SANTA ROSA — A Santa Rosa doctor pleaded not guilty Tuesday in Sonoma County Superior Court to the second-degree murder of four patients by allegedly prescribing dangerously high levels of addictive opioids and narcotics to them in 2016 and 2017.
Dr. Thomas Keller, 72, also pleaded not guilty to elder abuse of a fifth patient between 2014 and 2015 who also died, issuing prescriptions without a legitimate medical purpose to four patients between 2013 and 2018, and nine enhancements alleging he engaged in suspicious opioid prescribing practices.
Keller entered the not guilty pleas after a lengthy bail hearing that disclosed some of Keller's entries about his patients in a private journal.
The case stems from an investigation by the California Department of Justice's Bureau of Medi-Cal Fraud and Elder Abuse. The bureau prosecutes cases of abuse, neglect and fraud against elderly and dependent adults in care facilities.
Deputy Attorney General Tommy Brennan asked Judge Mark Urioste to continue Keller's no-bail status, arguing Keller is a flight risk and a danger to the public's safety. Brennan said Keller faces 70 years to life in prison and the journal entries showed Keller has "complete and utter contempt" for his patients and humanity.
Defense attorney John Cox said requiring Keller to post cash bail violates his client's due process because Keller cannot afford to pay it. Cox asked Urioste to release Keller under his own recognizance.
Urioste ruled that Keller is entitled to bail despite the four murder charges and he set bail at $12 million, $3 million for each of the murder counts.
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Urioste then transferred the case to a trial court where Judge Chris Honigsberg set Sept. 3-4 for a preliminary hearing.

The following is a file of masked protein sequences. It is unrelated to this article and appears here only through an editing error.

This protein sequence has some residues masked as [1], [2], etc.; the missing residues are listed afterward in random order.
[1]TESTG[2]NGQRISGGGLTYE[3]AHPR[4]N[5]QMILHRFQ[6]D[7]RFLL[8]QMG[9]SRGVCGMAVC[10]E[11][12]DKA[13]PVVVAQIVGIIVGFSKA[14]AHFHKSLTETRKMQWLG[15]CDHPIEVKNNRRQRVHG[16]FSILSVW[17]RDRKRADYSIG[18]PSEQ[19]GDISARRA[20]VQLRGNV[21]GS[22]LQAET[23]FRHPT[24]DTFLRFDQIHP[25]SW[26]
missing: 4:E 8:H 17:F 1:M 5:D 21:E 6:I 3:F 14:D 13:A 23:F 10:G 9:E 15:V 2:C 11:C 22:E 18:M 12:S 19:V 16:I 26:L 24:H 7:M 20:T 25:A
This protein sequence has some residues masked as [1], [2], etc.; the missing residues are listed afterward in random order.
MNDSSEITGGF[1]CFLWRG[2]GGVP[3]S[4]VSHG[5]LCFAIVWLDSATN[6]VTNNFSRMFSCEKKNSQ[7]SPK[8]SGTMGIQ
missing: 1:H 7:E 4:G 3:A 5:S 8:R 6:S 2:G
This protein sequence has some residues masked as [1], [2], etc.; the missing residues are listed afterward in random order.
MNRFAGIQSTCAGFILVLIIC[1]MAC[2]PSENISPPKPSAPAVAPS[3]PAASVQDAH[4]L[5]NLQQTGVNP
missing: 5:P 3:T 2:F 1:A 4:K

The complaint alleges Keller over-prescribed and consistently and drastically increased opioid prescriptions of pain medications including Vicodin, oxycodone, OxyContin, Percoset and morphine at levels well outside accepted medical practice.
Keller allegedly also prescribed Soma, a muscle relaxant, and benzodiazepines that cause a dangerous drug interaction with opioids.
The maximum doses of the drugs were in quantities upwards of 180-300 pills per prescription, and Keller allegedly ignored warnings from pharmacies and insurance companies, his own observations of his patients and knowledge about his patients' overdose deaths, the Attorney General's Office said.
During the bail hearing, Cox said the four alleged murders were actually three suicides and one accidental death. He said some of Keller's patients were very ill or dying and Keller did the best he could for them.
After the hearing, Cox said Keller was very experienced and knowledgeable and the cause of at least one of the deaths is unknown.
"We shouldn't be second guessing doctors. You can't have a murder charge when you can't determine the cause of death," Cox said.